A Turkish court has ordered the pre-trial jailing of a pro-Kurdish member of parliament on a terrorism charge, Istanbul police and her lawyer said, while her party called the detention illegitimate and unethical.
Semra Guzel, a member of the Peoples’ Democratic Party (HDP), had her parliamentary immunity lifted in March after photos of her from several years ago with a militant from the outlawed Kurdistan Workers Party (PKK) circulated on Turkish media. An arrest warrant was subsequently issued on a charge of membership of a terrorist organisation.
Guzel was detained in Istanbul on Friday and a court ruled late on Saturday to jail her pending trial, Istanbul police said, in line with a prosecutor’s request.
Veysi Eski, a lawyer for Guzel, said the charge against Guzel was unfounded and called it a continuation of what he said were “political genocide operations” against the HDP.
“A person visiting an acquaintance in the organisation (PKK) camp does not in and of itself constitute the crime of membership of (a terrorist) organisation,” Eski told Reuters.
Interior Minister Suleyman Soylu had announced the detention on Friday, saying Guzel was “busted”.
“Our member of parliament being detained in an unethical way; the government making this into propaganda material using inappropriate and ugly language shows the ruling party’s helplessness,” the HDP said in a statement before the court ruling.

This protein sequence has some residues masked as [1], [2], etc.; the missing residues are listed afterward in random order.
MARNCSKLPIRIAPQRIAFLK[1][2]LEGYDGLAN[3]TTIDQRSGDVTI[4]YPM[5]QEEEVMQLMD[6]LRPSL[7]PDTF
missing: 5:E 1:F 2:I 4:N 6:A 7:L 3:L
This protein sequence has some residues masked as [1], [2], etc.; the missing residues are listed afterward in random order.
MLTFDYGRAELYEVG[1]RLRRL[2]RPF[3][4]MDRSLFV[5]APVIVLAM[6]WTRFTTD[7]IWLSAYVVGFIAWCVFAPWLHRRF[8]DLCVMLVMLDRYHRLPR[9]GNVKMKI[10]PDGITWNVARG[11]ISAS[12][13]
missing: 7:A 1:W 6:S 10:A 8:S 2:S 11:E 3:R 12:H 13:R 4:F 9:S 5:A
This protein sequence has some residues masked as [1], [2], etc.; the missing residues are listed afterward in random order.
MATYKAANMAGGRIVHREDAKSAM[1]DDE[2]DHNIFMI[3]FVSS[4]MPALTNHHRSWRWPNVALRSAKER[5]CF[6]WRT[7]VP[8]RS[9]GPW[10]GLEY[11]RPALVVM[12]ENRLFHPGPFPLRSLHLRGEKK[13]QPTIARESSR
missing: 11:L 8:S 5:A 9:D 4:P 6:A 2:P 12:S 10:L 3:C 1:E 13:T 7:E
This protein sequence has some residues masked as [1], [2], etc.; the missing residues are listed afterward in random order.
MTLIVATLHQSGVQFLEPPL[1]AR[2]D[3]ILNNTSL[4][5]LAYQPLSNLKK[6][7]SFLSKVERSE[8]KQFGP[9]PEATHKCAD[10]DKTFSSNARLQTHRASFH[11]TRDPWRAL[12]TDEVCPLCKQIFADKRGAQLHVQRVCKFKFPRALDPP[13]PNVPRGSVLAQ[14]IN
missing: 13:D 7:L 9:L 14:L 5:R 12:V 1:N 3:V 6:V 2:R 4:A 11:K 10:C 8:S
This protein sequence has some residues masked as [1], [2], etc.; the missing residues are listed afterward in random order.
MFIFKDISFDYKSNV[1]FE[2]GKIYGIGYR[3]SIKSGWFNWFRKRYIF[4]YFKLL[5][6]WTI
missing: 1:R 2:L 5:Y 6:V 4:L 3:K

President Tayyip Erdogan’s AK Party and its nationalist allies frequently accuse the HDP of being the PKK’s political wing. Thousands of HDP members have been tried in recent years over similar accusations. The party denies any links to terrorism.
When the photos first surfaced in January, Guzel said the person was her fiance and the photos were taken when she visited him during a peace process between the Turkish state and the PKK that broke down in 2015.
Guzel said the investigation against her, based on material found after the militant was killed in 2017, was not launched until she became a member of parliament a year later.
Critics say Turkish courts bend to Erdogan’s and his party’s will. The government denies this.
The PKK launched an insurgency against the Turkish state in 1984. It is regarded as a terrorist group by Turkey, the United States and the European Union.